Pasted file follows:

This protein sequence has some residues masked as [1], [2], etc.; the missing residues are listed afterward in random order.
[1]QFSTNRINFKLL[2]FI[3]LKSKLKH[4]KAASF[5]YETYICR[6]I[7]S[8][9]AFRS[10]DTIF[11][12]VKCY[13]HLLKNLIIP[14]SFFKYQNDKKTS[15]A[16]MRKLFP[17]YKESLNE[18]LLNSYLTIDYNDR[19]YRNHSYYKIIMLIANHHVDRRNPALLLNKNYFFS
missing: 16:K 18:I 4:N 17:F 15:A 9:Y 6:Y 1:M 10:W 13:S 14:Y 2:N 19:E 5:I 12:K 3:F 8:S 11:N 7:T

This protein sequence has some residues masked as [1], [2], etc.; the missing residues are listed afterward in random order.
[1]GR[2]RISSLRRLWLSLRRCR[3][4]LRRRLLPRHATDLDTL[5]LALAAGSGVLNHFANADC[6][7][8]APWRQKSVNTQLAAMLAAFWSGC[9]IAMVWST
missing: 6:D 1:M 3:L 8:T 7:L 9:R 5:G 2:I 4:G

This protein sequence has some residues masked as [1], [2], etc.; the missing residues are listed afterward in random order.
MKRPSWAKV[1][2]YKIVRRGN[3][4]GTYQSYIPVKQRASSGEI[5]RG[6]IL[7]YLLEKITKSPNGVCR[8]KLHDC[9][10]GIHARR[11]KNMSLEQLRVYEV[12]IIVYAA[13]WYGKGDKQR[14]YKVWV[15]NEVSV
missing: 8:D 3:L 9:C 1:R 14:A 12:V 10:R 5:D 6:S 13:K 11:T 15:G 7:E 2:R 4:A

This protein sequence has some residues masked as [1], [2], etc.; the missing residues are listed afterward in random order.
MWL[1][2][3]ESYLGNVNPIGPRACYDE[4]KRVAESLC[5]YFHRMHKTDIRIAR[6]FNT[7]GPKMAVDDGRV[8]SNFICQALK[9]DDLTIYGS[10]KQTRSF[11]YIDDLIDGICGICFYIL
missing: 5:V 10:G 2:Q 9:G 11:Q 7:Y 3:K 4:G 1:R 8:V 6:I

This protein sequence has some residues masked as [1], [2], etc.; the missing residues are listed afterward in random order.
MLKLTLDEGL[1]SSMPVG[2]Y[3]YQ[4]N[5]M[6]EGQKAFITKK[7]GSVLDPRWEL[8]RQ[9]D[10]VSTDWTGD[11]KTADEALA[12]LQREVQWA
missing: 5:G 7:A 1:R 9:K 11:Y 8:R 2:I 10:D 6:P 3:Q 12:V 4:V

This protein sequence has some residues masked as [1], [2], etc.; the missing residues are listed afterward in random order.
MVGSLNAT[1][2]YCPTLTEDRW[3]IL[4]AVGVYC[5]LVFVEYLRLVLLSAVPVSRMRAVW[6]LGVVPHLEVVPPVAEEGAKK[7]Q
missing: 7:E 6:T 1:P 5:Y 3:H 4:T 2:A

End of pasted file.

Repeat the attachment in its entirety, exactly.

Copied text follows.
This protein sequence has some residues masked as [1], [2], etc.; the missing residues are listed afterward in random order.
[1]QFSTNRINFKLL[2]FI[3]LKSKLKH[4]KAASF[5]YETYICR[6]I[7]S[8][9]AFRS[10]DTIF[11][12]VKCY[13]HLLKNLIIP[14]SFFKYQNDKKTS[15]A[16]MRKLFP[17]YKESLNE[18]LLNSYLTIDYNDR[19]YRNHSYYKIIMLIANHHVDRRNPALLLNKNYFFS
missing: 16:K 18:I 4:N 17:F 15:A 9:Y 6:Y 1:M 10:W 13:S 14:Y 2:N 19:E 5:I 12:K 3:F 8:S 11:N 7:T

This protein sequence has some residues masked as [1], [2], etc.; the missing residues are listed afterward in random order.
[1]GR[2]RISSLRRLWLSLRRCR[3][4]LRRRLLPRHATDLDTL[5]LALAAGSGVLNHFANADC[6][7][8]APWRQKSVNTQLAAMLAAFWSGC[9]IAMVWST
missing: 6:D 1:M 3:L 8:T 7:L 9:R 5:G 2:I 4:G

This protein sequence has some residues masked as [1], [2], etc.; the missing residues are listed afterward in random order.
MKRPSWAKV[1][2]YKIVRRGN[3][4]GTYQSYIPVKQRASSGEI[5]RG[6]IL[7]YLLEKITKSPNGVCR[8]KLHDC[9][10]GIHARR[11]KNMSLEQLRVYEV[12]IIVYAA[13]WYGKGDKQR[14]YKVWV[15]NEVSV
missing: 8:D 3:L 9:C 1:R 14:A 12:V 10:R 5:D 6:S 13:K 11:T 15:G 7:E 2:R 4:A

This protein sequence has some residues masked as [1], [2], etc.; the missing residues are listed afterward in random order.
MWL[1][2][3]ESYLGNVNPIGPRACYDE[4]KRVAESLC[5]YFHRMHKTDIRIAR[6]FNT[7]GPKMAVDDGRV[8]SNFICQALK[9]DDLTIYGS[10]KQTRSF[11]YIDDLIDGICGICFYIL
missing: 5:V 10:G 2:Q 9:G 11:Q 7:Y 3:K 4:G 1:R 8:V 6:I

This protein sequence has some residues masked as [1], [2], etc.; the missing residues are listed afterward in random order.
MLKLTLDEGL[1]SSMPVG[2]Y[3]YQ[4]N[5]M[6]EGQKAFITKK[7]GSVLDPRWEL[8]RQ[9]D[10]VSTDWTGD[11]KTADEALA[12]LQREVQWA
missing: 5:G 7:A 1:R 9:K 11:Y 8:R 2:I 10:D 6:P 3:Q 12:V 4:V

This protein sequence has some residues masked as [1], [2], etc.; the missing residues are listed afterward in random order.
MVGSLNAT[1][2]YCPTLTEDRW[3]IL[4]AVGVYC[5]LVFVEYLRLVLLSAVPVSRMRAVW[6]LGVVPHLEVVPPVAEEGAKK[7]Q
missing: 7:E 6:T 1:P 5:Y 3:H 4:T 2:A